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May 1st, 2020 · 3 Comments

Annex Helps Group mounts massive outreach to assist

By Nicole Stoffman

The day Toronto announced a soft lockdown in response to the Covid-19 pandemic, Terri Chu dropped 100 flyers in her neighbourhood. “If, for any reason and with no judgement, you need any help, be it running errands, picking up groceries, or childcare, please feel free to reach out,” they read. 

People responded immediately, asking how they could help. At the time of writing, Chu and her Annex Help Group had dropped off 2,500 leaflets and numbered 70 volunteers.

Chu is an engineer and environment columnist for the Gleaner. She was concerned for seniors and other vulnerable residents who might not know about the Annex Toronto Facebook Group, where she first announced her offer of help. 

“My family is from Hong Kong,” explains Chu. “The kids there have been out of school since Chinese New Year (January 25) and there’s no plan to go back until the end of April, at the earliest. We were looking at the experience over there and realized it would drag on here.” 

At the time of writing, the Annex Help Group has helped two youth homes, several seniors, and a family who had recently traveled and were in quarantine. Chu arranged for weekly grocery drops at each youth home, as they are operating with reduced staff and adhering to strict quarantine rules as some residents have underlying health issues.

Volunteer Max Ackerman is in his fourth year of theatre studies at U of T Mississauga. He was rehearsing two shows and completing essays when everything was cancelled.  He joined up as soon as he saw Terri’s post in the Annex Toronto Facebook Group.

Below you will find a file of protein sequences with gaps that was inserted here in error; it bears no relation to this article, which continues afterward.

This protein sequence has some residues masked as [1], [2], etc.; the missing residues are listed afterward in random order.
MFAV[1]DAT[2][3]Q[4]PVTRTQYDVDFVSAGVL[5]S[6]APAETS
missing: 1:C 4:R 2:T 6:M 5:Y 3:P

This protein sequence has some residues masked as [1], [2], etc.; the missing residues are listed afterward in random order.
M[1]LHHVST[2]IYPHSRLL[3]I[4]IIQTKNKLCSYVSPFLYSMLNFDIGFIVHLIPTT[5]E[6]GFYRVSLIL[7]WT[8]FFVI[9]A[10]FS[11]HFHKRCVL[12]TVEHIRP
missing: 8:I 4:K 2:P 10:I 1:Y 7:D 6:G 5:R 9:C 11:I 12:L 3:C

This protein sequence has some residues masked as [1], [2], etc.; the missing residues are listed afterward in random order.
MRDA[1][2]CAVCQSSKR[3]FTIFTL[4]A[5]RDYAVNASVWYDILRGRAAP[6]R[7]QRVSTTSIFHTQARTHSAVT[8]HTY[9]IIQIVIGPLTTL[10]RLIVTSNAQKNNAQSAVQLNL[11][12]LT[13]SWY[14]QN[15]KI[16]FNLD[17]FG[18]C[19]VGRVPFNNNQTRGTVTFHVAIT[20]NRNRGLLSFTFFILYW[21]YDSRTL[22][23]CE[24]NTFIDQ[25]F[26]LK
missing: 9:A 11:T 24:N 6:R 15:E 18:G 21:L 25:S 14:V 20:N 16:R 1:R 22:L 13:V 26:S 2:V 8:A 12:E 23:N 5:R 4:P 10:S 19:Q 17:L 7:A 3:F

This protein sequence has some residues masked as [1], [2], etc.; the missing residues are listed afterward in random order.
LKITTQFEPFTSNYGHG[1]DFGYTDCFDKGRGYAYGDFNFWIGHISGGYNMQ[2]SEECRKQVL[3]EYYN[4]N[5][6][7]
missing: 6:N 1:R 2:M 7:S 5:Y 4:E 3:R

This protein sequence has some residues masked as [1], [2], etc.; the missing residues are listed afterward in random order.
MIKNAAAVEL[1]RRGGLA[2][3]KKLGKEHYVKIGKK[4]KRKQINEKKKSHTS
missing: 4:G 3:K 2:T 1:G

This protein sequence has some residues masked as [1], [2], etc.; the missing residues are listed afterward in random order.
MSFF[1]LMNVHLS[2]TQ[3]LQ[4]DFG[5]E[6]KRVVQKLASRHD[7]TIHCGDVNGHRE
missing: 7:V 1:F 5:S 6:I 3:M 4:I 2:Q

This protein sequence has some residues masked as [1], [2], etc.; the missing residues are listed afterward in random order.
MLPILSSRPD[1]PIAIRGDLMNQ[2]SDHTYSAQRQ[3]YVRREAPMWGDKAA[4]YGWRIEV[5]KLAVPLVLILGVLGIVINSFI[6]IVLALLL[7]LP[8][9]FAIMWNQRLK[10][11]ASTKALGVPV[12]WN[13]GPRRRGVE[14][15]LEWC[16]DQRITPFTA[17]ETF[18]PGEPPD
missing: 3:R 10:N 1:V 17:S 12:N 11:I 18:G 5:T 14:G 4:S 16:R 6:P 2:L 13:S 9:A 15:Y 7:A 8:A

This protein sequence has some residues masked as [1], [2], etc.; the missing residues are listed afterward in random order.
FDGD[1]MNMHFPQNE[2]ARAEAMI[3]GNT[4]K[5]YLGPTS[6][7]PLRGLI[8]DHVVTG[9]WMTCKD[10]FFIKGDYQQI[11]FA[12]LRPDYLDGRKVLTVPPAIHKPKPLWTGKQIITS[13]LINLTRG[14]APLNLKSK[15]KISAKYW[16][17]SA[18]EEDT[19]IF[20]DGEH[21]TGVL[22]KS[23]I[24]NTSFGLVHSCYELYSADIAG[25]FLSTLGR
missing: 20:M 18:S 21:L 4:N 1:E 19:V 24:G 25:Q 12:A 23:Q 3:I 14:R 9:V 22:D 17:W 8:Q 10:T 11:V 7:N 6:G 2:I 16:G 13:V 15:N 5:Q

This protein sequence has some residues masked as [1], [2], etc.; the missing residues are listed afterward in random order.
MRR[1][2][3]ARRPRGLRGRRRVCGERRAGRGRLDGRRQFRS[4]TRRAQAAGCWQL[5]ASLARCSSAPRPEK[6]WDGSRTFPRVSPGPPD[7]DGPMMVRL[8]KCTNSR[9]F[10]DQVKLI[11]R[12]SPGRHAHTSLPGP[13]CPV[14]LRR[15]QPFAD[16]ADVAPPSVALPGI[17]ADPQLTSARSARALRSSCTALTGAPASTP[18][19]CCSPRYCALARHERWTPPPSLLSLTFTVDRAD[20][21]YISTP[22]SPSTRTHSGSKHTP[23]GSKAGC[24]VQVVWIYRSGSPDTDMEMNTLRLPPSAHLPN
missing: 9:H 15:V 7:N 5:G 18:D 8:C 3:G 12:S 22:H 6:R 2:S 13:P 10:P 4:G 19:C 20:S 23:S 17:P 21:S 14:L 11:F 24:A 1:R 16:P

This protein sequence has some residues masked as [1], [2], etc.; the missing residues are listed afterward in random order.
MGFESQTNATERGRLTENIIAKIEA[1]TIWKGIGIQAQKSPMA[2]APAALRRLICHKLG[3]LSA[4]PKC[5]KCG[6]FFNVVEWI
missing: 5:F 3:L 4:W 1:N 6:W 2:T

“I work in theatre and I’m used to working with other people,” says Ackerman. “I like to find ways to interact with others even though it’s not necessarily face to face. So I thought if this would make some people’s lives easier, it’s a good way to stay busy, and it’s a good way to sort of be the change that you want to see.”

The biggest surprise for Ackerman has been the number of texts and emails he has received from people saying, though they don’t require help just yet, it’s reassuring to know someone is thinking about them. 

Chu, who is also a board member with the Annex Residents’ Association, hopes that an improved emergency management plan for neighbourhoods comes out of this experience, designed in collaboration with city officials. 

“You’ve got people on the ground here who are very connected to the neighbourhood, so really this is the best place,” she observes. “But we definitely need better ways to reach out to vulnerable people.”

The need for Annex Help Group volunteers could ramp up in the coming weeks. In the meantime, it’s a demonstration of solidarity in difficult times.

“More people have stepped up to help right now, than need it,” says Chu. “So that’s been a very good feeling.” 

If you need help, or are interested in volunteering for the Annex Help Group, email or call 416 433-3627.


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